Getting the Best of Procrastination, Before it Gets the Best of You!
I had a call recently from a VP at a large advertising firm. She wanted me to work with one of her direct reports, a man named Jim. A was a general manager in his early 40’s. He had lots of talent, but he was a procrastinator, and it was getting in the way of advancing his career. He struggled all the time with getting things done, and, was chronically behind with deadlines. At his annual 360’s, his boss had told him several times that he had the talent to move up at the company, but he had to become more efficient and handle things in a more timely manner.
After talking with Jim, I started to ask him about the state of mind he lives in, and the feeling states that he experienced throughout the day. It soon became apparent that he was out of touch with his feelings most of the time. Digging a little deeper, he realized he was in a low level, anxious state much if not most of the time. That anxious feeling made him so uncomfortable that he had learned to tune it out to the point that he was, for all intents and purposes, unaware of it. When Jim tried to talk to me about his procrastination issues, he would get drawn into analytical thinking about it that only got him lost in thought. Or else he became distracted from the topic at hand – procrastinating about his procrastination!
What broke the cycle for Jim was learning to become aware of his feelings, and remembering that the only place his feelings could come from was his own thinking in that very moment. After the initial discomfort of feeling the anxious feelings he was in much of the time, his awareness of the source of those feelings – his own thinking – allowed the thoughts to clear themselves. When that happened, Jim said, his feeling shifted from weak to powerful. This provided the necessary motivation to keep bringing his awareness back to the uncomfortable feelings of anxiety that he had so much of the time, and that he had avoided for so long.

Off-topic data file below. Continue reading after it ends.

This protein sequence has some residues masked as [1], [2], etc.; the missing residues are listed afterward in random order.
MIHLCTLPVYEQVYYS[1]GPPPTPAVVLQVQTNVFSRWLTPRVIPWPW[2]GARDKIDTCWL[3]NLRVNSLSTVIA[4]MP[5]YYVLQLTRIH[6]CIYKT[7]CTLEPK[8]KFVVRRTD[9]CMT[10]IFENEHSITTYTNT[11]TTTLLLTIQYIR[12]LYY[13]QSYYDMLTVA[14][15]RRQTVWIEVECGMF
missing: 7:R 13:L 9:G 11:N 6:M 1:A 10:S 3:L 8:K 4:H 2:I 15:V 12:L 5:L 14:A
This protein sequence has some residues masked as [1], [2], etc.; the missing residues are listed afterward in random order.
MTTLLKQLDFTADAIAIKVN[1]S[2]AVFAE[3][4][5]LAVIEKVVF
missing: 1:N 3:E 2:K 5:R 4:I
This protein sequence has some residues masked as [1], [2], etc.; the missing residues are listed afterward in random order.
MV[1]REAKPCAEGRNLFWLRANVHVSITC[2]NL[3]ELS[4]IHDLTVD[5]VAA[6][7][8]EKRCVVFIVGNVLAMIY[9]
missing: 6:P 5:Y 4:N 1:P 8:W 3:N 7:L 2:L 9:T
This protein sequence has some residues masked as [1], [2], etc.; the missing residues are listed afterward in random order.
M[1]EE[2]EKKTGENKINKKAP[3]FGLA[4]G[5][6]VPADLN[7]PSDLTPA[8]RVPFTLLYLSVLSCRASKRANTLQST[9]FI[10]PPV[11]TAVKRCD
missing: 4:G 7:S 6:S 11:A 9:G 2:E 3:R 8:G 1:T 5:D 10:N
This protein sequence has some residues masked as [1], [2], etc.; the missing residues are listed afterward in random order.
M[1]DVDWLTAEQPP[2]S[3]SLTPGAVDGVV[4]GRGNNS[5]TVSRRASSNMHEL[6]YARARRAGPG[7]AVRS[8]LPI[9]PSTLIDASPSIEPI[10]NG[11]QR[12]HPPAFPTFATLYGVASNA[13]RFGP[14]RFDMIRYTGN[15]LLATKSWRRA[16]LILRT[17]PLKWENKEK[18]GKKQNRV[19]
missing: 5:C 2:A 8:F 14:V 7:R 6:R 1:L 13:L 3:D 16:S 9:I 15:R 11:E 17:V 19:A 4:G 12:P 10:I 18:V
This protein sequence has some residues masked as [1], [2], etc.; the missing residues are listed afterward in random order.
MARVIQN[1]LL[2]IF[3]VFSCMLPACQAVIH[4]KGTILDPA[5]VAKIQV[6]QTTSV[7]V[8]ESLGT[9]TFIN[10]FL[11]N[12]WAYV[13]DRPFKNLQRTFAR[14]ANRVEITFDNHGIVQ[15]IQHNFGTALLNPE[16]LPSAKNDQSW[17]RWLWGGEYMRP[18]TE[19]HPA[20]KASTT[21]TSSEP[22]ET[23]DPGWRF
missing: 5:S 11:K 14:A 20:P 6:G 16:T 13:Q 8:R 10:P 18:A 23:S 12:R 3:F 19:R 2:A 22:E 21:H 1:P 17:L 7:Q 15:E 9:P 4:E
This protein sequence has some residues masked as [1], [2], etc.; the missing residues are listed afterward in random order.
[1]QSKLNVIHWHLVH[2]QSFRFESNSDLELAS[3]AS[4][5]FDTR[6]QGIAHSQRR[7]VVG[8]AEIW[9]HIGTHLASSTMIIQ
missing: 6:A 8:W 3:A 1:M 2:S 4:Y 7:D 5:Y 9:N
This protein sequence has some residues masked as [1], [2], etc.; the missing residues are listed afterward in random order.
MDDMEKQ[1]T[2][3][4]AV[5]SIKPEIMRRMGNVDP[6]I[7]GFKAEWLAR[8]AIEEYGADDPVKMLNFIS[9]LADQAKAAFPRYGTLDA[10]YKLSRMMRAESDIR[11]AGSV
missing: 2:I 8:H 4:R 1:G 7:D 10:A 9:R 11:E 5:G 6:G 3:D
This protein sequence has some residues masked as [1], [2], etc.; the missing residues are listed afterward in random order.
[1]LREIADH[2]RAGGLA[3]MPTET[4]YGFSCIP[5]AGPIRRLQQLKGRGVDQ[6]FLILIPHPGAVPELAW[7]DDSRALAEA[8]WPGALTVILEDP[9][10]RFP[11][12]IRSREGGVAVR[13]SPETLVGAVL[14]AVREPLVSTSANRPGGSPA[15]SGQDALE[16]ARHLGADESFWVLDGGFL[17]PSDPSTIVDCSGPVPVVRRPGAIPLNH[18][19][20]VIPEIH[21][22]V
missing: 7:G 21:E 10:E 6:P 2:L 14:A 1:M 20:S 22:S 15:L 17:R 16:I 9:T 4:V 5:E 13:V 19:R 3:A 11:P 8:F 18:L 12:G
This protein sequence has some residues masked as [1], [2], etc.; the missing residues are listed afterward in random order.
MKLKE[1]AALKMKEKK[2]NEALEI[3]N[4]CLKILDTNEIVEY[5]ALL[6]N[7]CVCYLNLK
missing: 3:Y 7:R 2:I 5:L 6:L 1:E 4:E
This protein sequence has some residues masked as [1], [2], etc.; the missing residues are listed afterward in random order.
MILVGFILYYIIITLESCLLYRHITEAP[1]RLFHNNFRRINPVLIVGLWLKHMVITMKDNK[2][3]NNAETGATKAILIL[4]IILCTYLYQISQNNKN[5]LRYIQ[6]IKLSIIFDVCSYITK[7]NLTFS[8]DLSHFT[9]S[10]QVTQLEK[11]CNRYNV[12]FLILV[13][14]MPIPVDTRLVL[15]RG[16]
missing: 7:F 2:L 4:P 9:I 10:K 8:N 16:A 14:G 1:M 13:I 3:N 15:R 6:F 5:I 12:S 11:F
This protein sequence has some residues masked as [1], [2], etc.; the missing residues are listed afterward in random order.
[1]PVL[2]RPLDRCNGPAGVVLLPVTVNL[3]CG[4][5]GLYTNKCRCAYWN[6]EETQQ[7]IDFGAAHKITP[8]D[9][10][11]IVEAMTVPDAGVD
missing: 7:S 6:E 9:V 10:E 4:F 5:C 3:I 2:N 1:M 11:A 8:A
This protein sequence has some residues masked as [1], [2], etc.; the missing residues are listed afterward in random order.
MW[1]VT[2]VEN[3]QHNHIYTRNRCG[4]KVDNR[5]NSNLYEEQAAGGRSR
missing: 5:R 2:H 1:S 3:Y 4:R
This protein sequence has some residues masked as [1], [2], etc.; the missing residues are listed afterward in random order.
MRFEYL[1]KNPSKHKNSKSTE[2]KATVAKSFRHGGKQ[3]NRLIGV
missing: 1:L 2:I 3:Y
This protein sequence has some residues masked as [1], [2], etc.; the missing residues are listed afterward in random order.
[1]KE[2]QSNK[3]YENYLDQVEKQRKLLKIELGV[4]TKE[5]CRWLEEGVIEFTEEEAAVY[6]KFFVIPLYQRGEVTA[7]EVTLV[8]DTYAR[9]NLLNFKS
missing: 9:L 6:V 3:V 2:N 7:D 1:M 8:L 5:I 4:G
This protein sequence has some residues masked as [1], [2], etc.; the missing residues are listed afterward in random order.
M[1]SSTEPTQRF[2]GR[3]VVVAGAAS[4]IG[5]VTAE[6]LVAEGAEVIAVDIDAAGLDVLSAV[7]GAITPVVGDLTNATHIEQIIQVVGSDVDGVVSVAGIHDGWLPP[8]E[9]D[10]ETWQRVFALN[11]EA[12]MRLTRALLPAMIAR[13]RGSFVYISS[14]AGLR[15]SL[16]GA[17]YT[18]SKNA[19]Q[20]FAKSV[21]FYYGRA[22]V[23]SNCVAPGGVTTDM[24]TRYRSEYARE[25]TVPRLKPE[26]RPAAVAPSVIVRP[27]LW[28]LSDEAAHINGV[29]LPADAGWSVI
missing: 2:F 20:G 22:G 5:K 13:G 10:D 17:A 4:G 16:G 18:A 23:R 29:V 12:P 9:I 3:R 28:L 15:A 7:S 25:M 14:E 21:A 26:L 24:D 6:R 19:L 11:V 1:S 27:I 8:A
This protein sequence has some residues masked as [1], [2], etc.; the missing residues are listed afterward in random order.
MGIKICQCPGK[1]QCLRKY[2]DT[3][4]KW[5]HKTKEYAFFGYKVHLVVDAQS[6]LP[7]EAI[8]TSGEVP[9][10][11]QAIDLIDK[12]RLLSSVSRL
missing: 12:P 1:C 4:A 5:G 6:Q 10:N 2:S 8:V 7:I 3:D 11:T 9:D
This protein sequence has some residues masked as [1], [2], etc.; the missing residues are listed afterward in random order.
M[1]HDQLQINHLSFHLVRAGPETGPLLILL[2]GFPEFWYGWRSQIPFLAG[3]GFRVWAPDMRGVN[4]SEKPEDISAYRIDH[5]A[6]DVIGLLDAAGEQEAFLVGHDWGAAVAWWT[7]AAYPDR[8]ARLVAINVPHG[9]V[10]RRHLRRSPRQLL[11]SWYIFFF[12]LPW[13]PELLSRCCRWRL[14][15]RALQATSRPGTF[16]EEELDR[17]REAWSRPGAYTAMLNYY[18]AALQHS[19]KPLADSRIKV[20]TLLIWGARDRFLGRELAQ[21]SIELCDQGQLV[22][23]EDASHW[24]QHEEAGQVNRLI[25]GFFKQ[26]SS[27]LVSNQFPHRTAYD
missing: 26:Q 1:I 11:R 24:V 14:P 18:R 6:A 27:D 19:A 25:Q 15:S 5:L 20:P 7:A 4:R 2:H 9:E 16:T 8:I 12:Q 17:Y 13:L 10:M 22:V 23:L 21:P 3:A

Little by little, things began to shift for Jim. He was less anxious, and felt empowered more of the time. And as his brain began to return to its normal functioning – having a thought, a feeling, then clearing itself – rather than being clogged up with anxiety-producing thoughts, he began to enjoy the normal flow of fresh healthy thinking that enlivens people and makes life worth living. This flow of fresh thoughts arising in the moment brings us the deeper feelings that nourish and inspire us, feelings like love, compassion, contentment, and joy.
As Jim’s brain recovered from the stress of all those repetitive, anxiety-producing thoughts, he began to get good, commonsense ideas for how to respond to the daily tasks that he had been chronically behind on, and how to run his life in a more efficient manner. Eventually his inspiration at work returned, and he began to have great ideas for the clients whose contracts he handled. His downward spiral at work self-corrected, and after three months, he called me to tell me he’d received a promotion!
It was hard initially for Jim to undo the override on his anxious feelings that had been in place for so long, but as you can see, it was well worth it. When we experience our feelings, the thoughts that created them move on and make room for something fresh. Optimal mental functioning includes having all of our feelings, the good and the bad – being present to all of it, so that we can stay present to life.
I can relate to Jim’s experience. Awaking to the fact that we do live in the feeling of our thinking has been a gradual process for me, and one that continues day by day. But it is so worth it.
I have noticed that my feelings can alert me to my thoughts and whether or not they can be trusted (if that makes sense). I’ve often found that my feelings of anxiety and stress are not to be trusted since at other times the same circumstances do not leave me anxious or stressed.
Thanks for this post!
I agree Frank – our feelings teach us so much about our thoughts, including whether or not they can be trusted – another very valuable reason to be aware of them in the context of thought. Thank you for your helpful comment.